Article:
Figure 6 is a more or less diagrammatic view showing the manner in which the receiving roll table of either of the palletizing arrangements is positioned relative to the elevator platform that receives the layers in the manner in which the elevator platform is actuated;
Figure 7 is a diagrammatic plan view showing a conveyor arrangement according to the present invention in which there are no turning stations for turning the packages.
The apparatus disclosed in the present application generally comprises an arrangement for receiving a plurality of streams of packages and for selectively rotating certain ones of said'packages, and for delivering'a combination of turned and unturned packages to a platform to actuating mechanism, and the interlocking control circuit,
can readily be adapted from the co-pending applications referred to above and thus, per se, are not a part of the present invention except as they form a part of the com- I bination and perform certain specified functions and cooperate in carrying out the method of the present inalong to the secqndaryroll'conveyors 28 and 30 vention.
Referring now to Figures 1 and2, in Figure there is shown an arrangement for handling simultaneously four parallel supplies of packages that are delivered to the palletizing apparatus in a common oriented position; for example, lengthwise in the direction of movement of the packages. These packages are passed on to the receiving table of the platform with selective turning, and there is .thus built up a layer on the table that can be transferred to a pallet. A plurality of the layers will make an entire load, as shown in Figure 2.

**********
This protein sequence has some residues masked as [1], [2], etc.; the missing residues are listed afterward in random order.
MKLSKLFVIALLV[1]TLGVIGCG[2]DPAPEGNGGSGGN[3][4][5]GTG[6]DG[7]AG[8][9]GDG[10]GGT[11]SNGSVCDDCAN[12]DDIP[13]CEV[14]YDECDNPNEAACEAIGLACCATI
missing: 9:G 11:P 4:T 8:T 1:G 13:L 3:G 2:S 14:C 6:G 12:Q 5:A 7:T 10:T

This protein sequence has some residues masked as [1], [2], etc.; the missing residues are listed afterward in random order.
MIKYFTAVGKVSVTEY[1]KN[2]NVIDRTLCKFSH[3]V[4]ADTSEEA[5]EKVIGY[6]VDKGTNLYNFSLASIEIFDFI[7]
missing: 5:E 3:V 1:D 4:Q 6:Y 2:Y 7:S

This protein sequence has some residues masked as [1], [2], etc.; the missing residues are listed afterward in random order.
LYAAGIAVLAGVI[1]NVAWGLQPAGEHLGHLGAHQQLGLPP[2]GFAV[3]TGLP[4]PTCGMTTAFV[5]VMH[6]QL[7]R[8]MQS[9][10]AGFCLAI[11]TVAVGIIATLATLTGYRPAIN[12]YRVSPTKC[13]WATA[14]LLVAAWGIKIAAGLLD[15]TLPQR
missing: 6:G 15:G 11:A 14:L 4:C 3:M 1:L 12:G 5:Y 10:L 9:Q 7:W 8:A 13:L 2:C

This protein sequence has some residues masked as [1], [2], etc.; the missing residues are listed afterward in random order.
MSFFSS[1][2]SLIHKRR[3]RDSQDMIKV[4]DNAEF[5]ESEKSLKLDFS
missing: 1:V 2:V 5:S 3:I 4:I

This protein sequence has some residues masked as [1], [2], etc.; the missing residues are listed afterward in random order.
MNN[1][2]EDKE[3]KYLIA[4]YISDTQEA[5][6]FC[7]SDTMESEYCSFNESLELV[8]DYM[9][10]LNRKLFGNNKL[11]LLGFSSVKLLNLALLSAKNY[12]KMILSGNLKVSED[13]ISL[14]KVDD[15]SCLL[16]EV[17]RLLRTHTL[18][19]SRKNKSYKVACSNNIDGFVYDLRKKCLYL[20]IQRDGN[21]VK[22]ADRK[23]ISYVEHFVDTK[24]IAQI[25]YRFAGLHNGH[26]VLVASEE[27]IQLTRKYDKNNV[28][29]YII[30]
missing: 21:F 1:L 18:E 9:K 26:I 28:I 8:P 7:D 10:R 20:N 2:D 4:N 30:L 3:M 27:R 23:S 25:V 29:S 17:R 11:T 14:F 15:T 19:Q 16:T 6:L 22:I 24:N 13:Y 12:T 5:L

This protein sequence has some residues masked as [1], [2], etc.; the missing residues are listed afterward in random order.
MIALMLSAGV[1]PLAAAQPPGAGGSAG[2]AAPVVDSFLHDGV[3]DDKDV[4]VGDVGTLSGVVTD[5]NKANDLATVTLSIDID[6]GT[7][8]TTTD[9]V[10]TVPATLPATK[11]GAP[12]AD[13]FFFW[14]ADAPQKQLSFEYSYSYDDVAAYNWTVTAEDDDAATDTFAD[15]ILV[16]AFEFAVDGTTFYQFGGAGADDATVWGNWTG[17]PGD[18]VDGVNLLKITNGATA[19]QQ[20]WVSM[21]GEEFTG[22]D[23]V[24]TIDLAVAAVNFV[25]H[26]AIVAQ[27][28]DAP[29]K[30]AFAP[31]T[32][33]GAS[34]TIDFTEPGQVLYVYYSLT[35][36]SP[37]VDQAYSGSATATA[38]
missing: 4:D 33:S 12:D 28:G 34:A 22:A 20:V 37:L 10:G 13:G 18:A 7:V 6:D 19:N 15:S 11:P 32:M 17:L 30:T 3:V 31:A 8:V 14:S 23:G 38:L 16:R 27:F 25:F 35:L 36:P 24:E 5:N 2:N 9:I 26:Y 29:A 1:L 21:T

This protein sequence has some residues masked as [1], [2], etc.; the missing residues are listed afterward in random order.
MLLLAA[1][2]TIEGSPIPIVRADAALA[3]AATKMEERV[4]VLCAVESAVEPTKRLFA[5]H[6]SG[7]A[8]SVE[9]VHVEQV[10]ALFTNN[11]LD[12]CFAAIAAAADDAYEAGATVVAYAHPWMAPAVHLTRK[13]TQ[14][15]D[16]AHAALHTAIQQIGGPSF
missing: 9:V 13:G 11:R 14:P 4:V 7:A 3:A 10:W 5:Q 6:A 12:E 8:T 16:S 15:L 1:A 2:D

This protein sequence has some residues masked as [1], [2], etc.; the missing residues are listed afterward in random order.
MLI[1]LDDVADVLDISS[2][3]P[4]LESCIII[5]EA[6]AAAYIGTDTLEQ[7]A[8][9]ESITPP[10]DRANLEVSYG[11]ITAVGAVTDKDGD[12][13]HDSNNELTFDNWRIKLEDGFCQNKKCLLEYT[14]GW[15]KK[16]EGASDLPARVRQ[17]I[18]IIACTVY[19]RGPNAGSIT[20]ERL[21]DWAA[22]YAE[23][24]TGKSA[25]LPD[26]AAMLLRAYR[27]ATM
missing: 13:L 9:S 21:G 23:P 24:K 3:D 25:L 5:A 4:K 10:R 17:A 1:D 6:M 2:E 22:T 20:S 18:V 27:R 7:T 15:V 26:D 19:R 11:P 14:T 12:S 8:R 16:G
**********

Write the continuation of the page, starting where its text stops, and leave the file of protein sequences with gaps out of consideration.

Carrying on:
In Figure 2 it will be evident that the pallet 10 has built thereon a plurality of layers, with each layer consisting of two straight pairs of packages and two turned pairs; the straight pairs being indicated at 12 and 14 and the turned pairs being indicated at 16 and 18. Each alternate'layer has the straight and turned packages interchanged, and this provides for a stable interlocked pallet load which is easy to handle, and which can readily be handled for shipping and otherwise conveniently moved about as the occasion requires. 11
In the arrangement-of Figure l tlje supply conveyors, preferably roll conveyor s'fare indicated at20, 22,24 and 26, and these deliveiithe packages P lengthwise there. At
*the entrance-end of each of The control-oftlie' s ems-mes well asioth'er stop platesthat will be described hereinafter; can he controlled similarly to the stop plates shown in thecOQ ending applications referreddo above. 'Su'ch"'c'ontrol, for"ex'ample, couldbe accomplih'edfby actuatingthe stop plates by fh'ydraulic oreleetrical means and cont'rolling the energiza- "t-ion of thehydraulic or electrical means-by'an'energizing circuit under the control of a countingarrangement which includes a limit 's'witch that counts the packages as" they move along the belt 'conveyor.
' A control mechanism arrangement for-a turning-i grid of the general nature-disclosed in thepresent' application is disclosedmore indetail 'in the co-pending Hynson appli- "cation,-Serial No; 466,727,'filed November 4, 1954, and 1 assigned to 'the sameassignee as the instant application.
When the stopplatesi32 release'the packages to the secondary roll conveyors the packages either pass-straight "thereacross without turning, or arestopped by second stop plates 34 over the turning grids 36. The turning grids 36 are adapted for being raised upwardly to lift the packages from the conveyor and then-to rotate 90 and then again to set dOWHfWhCICUPOIIthC packages are returned to the conveyor to continue their travel therealong in'a turned positionystopplates'34 being retracted at the time the grid'again lowers.
According to the present invention the pairs of the "packages passingalong each secondary roll conveyor are rotated so that each-layer consists of two turned pairs and two unturned pairs, as has been described in connection with Figure 2.
1 At the end of each of the secondary roll conveyors 28 and 30 are stop plates 38 which can be employed for stopping the packages on the roll conveyors until the receiving roll table 40 is in proper position. When roll table 40 is in proper position and the stop plates 38 are re tracted downwardly a layer, consisting ofeight packages, can be delivered to the roll table and will be positioned thereon against stationary stop plate 42,